How can students be a catalyst for initiatives in Enschede neighborhoods? We organized a design contest about that question before the summer. And in the coming quartile, we will get to work on the results of that contest (and with additional solutions) in a diverse team of students from different knowledge institutions.

Context / reason
The municipality of Enschede wishes to get out of the Corona crisis well. This means that it wants to invest in good initiatives that keep the city socially and economically strong. Not only large (s), but also at neighborhood level. Especially during the time when people are tired (s) at home, you see residents' initiatives decline. Neighbors still look after each other, but making the neighborhood more beautiful together, with events, initiatives or even residents' businesses - seems to be less of an issue. That is why we asked student teams in a Design Contest in July how they think that students can be a catalyst for initiatives at neighborhood level. We have selected three of the 17 solutions presented as the most appealing . With those solutions, among other things, we would now like to see them tested in two of the Enschede neighborhoods - that a mixed group of students, from different institutions, work with residents to stimulate new initiatives in the neighborhood.

What problem does that solve?
A vital city is a city in which people participate and in which they themselves (also) take responsibility for the quality of life in their neighborhood. This can be expressed in various ways: in sustainability projects, in jointly ensuring safety, in initiatives to live a healthy life, in activities that deal with social cohesion to the establishment of resident companies that also provide economic strength to the neighborhood. We often classify these activities under participation or neighborhood initiatives. These initiatives are declining, and it is often the same people who still start an initiative - be it a neighborhood barbecue or a Tiny forest. We want to stimulate initiatives. And… we want to bring city and student together and learn challenge-based. The neighborhood is pre-eminently the rich learning environment that has everything to offer to experiment and discover new ways in which students can mean something to (their fellow) residents.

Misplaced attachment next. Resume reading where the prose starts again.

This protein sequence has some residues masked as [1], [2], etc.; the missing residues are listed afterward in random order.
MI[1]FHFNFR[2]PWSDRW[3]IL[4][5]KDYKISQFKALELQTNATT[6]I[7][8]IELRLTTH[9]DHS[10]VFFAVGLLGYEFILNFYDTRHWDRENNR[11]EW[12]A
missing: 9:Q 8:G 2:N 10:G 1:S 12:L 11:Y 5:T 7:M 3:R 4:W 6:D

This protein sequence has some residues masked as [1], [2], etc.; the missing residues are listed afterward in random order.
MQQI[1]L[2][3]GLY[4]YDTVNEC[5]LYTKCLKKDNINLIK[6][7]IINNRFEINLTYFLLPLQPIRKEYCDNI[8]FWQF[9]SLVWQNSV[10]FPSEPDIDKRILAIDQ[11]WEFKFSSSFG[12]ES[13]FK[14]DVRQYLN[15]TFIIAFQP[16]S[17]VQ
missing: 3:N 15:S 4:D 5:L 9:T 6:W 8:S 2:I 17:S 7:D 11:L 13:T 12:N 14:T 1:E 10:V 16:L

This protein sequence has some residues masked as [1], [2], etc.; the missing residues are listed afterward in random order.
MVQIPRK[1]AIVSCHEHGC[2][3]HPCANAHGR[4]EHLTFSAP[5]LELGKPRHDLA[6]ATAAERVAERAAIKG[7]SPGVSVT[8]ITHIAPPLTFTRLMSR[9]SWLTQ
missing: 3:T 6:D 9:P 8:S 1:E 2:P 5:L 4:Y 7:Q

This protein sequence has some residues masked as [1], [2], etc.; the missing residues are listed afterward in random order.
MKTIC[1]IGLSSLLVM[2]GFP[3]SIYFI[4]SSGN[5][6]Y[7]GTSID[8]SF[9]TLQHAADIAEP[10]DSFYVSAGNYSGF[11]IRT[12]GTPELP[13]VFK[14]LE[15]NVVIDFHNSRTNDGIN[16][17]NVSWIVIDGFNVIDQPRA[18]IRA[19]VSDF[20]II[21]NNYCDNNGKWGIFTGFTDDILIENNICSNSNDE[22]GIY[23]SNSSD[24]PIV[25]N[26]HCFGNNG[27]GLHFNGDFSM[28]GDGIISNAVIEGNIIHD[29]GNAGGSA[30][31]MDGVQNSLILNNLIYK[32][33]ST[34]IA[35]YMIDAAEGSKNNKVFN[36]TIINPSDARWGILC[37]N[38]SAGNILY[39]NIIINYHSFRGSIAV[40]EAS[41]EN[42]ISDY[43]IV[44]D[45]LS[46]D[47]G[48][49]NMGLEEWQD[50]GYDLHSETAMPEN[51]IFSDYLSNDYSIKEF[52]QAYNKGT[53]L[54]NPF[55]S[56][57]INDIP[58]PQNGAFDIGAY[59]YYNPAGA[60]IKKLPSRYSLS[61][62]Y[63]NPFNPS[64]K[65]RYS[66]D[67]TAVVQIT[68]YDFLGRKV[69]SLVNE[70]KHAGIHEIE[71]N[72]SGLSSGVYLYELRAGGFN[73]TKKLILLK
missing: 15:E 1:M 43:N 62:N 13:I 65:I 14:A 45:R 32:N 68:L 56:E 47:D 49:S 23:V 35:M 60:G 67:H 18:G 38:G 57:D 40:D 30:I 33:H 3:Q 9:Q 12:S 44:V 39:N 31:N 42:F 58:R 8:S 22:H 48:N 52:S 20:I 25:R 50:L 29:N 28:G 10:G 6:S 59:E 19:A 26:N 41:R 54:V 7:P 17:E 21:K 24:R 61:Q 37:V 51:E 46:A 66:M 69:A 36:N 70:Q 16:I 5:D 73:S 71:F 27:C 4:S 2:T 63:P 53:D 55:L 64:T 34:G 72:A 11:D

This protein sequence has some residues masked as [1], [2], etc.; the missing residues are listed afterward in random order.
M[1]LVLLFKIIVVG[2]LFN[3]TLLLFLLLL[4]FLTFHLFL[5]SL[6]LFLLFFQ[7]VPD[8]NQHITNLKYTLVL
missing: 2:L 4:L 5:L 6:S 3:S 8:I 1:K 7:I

How do we get started?
Despite the applicable Corona measures, we will be working on this question in quartile 2, with a team of 4/5 UT and Saxion students and a few students from AKI and ROC van Twente - a total of approximately 12 people. All these students have at least two days a week to work on this issue. They do this for two parts of the city: Velve-Lindehof and Twekkelerveld. A location may be available to use in both districts, but a lot of online collaboration will also be required.

We support the team in group formation and offer guidance in working with design methodologies. However, we leave them quite free to explore the issue, to question those involved, to design solutions, to try them out, to stimulate initiatives and to discover what works and what does not work to encourage residents to take more initiatives. Naturally: using the expertise that the team has on board. We are curious how this works out! You too? Keep an eye on this site and our newsletter.

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